Bats are usually thought to live inside dark, gloomy caves and come swooping all menacingly at everyone who dares disturb their peace. And that may have once been the case, but the truth is, bats (like us, humans) have adapted and improved over time, and now, they have a wider range of interests than just hanging about in a cave. For example, their hobbies include:
- Making a nest inside your attic;
- Dirtying your floors (by the way, bat droppings are corrosive and can cause some serious damage and degradation to your things!);
- Spreading diseases.
Those are just a few, but we think you get the picture.
What’s more, some people actually want bats inside their home – why?
Bats are, as we all know, nearly blind, which makes them have an excellent sense of direction, as well as a really keen nose to direct them toward prey. And the biggest prey of bats is the insects that are quite a common bother to homeowners, such as flies, mosquitoes, and more. This is why some homeowners think it’s beneficial to have bats inside the home, but that is not really the case. It is important to inform yourself of the biology and habits of bats if you suspect they are invading your home. Here is more helpful information on bats.
Since bats are quite a common pest in the United States and can even be a welcome guest in some cases, a natural question comes to mind – would a bat pose a threat to you or your pet?
Which is what we’ll try to answer in this article.
Bats are notorious carriers of diseases
Bats are known for spreading a wide range of diseases, such as rabies (recently, the CDC marked bats as the no. 1 risk of rabies to pets), Ebola, and may even be spreaders of COVID-19. You are at risk of contracting any of these diseases if you are, of course, bitten by a bat (though it’s fairly unlikely to happen to humans) or if you touch their droppings.
Your pets are in even more danger because of their habit of giving chase to intruders. While most dogs don’t actually try to rid the home of pests, they might try to attack it if they come across the bat or might give chase. Cats, who are notorious hunters and teasers, will most definitely play with their prey, in this case, the bat, for a little bit. In this time, the bat could bite the pet in self-defense, posing a serious threat to the pet’s health.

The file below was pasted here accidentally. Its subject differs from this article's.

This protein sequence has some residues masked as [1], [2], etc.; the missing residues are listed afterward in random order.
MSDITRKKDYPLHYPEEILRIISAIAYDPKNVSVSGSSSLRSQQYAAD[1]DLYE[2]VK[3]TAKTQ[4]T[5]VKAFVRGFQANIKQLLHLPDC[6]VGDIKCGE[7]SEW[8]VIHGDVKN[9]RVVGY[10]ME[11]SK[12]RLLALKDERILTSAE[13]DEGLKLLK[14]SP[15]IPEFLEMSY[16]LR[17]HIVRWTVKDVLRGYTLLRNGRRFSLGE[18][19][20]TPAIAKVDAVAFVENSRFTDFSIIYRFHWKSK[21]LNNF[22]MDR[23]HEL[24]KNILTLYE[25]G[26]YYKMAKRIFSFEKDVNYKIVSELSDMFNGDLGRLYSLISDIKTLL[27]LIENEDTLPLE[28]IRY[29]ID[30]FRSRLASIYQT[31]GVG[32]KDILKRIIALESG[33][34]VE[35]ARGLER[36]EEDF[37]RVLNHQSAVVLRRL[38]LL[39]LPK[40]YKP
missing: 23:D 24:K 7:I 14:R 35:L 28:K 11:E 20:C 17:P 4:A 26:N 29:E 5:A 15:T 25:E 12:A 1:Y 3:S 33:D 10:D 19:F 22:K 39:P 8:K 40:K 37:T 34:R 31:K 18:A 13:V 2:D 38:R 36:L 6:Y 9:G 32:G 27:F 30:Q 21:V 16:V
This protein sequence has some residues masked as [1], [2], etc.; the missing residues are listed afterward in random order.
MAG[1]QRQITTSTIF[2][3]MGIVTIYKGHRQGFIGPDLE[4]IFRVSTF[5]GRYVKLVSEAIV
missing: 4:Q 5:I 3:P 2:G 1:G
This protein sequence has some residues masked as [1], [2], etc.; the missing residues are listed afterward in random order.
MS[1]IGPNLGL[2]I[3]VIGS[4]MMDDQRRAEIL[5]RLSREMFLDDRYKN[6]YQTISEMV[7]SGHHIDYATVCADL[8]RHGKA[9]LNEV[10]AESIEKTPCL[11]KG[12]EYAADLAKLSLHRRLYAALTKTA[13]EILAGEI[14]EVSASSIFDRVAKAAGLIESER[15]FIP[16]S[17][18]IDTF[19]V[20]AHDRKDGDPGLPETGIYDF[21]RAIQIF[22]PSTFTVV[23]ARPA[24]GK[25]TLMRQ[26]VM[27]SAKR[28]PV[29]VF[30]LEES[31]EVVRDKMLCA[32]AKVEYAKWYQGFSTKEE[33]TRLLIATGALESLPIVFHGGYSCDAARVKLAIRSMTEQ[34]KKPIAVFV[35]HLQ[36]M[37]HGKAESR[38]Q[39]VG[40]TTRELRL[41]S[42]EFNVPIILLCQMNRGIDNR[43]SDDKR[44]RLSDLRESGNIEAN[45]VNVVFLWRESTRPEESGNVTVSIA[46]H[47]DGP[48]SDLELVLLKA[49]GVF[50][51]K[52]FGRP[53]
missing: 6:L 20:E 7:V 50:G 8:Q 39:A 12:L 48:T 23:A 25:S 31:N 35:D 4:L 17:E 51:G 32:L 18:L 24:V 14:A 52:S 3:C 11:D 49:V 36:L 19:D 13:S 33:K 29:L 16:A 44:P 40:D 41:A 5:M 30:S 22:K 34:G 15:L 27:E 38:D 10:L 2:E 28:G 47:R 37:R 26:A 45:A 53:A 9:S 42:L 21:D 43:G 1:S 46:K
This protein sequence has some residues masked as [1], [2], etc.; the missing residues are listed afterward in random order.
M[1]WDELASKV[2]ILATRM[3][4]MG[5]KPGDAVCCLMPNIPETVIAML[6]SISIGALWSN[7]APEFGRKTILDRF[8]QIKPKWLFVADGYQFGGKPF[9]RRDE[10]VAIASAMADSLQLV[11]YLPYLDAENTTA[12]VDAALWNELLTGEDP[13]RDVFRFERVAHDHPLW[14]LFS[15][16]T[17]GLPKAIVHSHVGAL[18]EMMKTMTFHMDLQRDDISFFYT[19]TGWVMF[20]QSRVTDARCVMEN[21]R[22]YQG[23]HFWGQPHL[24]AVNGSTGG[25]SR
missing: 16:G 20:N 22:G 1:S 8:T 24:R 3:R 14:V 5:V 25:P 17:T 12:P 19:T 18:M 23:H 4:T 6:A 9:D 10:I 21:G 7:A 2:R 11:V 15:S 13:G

Since bat teeth are fairly small, bat bites can easily be overlooked by pet owners and so, the pet likely won’t get treated in time.
And then, of course, there is the (smaller) risk of your pet ingesting bat droppings, which again poses a problem. The corrosive, disease-riddled feces entering your pet’s system can lead to some serious health issues. This time, thankfully, you’ll be able to tell that your pet is unwell, so there’s a good chance of treating the problem in good time.
So what can you do?
Although keeping bats in the home can have some small benefit in reducing pesky insects, you should not seek them out, as bats are not generally a good idea. They are risky, as we’ve seen, both to you, your property, and your pets, and should be avoided whenever possible. That is why it is extremely important to remove bats from your attic as soon as you notice their presence. Below, are some of your best options as to what you can do to protect yourself from the winged rodents.
- Keep your home clean. Bats are attracted by a lot of things – darkness, food, cracks in the wall, etc. they are also prone to wander areas inside the home that are clustered and more or less abandoned. They will be automatically drawn to your attic or your basement, the rooms you don’t go to all that often, and where you wouldn’t really bother them. Also, since these rooms are traditionally used as storage spaces, they tend to be crowded and allow bats lots of nooks and crannies to hide in when humans do decide to go inside. So a good idea would be to minimize potential hiding spots inside your home, to deter bats from finding it an “ideal home”.
- Look out for cracks. Bats, unlike other pests, will not chew or tear their way through a wall, so that’s one less thing you need to worry about. But that doesn’t mean you’re off the hook. See, bats (like most intruders) look for cracks and holes in the wall big enough to squeeze through. It is your job, as a homeowner, to regularly check the walls for such cracks and fix them as soon as possible to deter bats from sneaking in.
- Train your pet. As we mentioned, pets are known to give chase to an unknown intruder, which often exposes them to risks. So another method of prevention you could use is to train your cat or dog to respond to commands such as “off”, “come here” or “stop”. Of course, this isn’t ideal, but it can come in handy if you ever witness your dog chasing after an unidentified animal.
- Lastly, make sure to check your pets for bites or signs they’re unwell, especially if you know bats are a common problem in your area.